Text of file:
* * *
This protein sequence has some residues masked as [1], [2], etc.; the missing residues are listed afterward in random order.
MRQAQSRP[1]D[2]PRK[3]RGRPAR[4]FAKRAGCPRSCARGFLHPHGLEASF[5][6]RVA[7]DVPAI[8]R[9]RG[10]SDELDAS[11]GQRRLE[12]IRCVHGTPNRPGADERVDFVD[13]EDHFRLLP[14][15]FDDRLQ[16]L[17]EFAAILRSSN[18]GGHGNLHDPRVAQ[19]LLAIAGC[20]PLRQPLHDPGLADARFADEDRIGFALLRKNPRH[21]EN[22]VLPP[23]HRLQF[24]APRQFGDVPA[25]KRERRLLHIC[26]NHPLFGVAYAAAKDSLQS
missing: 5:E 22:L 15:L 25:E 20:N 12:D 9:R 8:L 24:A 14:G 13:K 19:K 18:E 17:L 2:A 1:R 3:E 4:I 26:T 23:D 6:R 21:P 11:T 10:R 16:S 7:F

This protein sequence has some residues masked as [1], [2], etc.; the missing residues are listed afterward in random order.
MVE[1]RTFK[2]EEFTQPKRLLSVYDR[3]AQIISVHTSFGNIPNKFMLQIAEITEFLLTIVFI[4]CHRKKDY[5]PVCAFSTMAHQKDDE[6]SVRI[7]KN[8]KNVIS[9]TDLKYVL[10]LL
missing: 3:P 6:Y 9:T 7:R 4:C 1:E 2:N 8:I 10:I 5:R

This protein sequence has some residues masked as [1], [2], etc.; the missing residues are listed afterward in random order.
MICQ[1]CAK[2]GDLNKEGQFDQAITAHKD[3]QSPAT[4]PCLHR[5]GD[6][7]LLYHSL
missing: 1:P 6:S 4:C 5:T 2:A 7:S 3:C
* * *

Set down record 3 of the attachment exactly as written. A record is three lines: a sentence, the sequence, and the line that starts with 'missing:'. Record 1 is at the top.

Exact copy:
This protein sequence has some residues masked as [1], [2], etc.; the missing residues are listed afterward in random order.
MICQ[1]CAK[2]GDLNKEGQFDQAITAHKD[3]QSPAT[4]PCLHR[5]GD[6][7]LLYHSL
missing: 1:P 6:S 4:C 5:T 2:A 7:S 3:C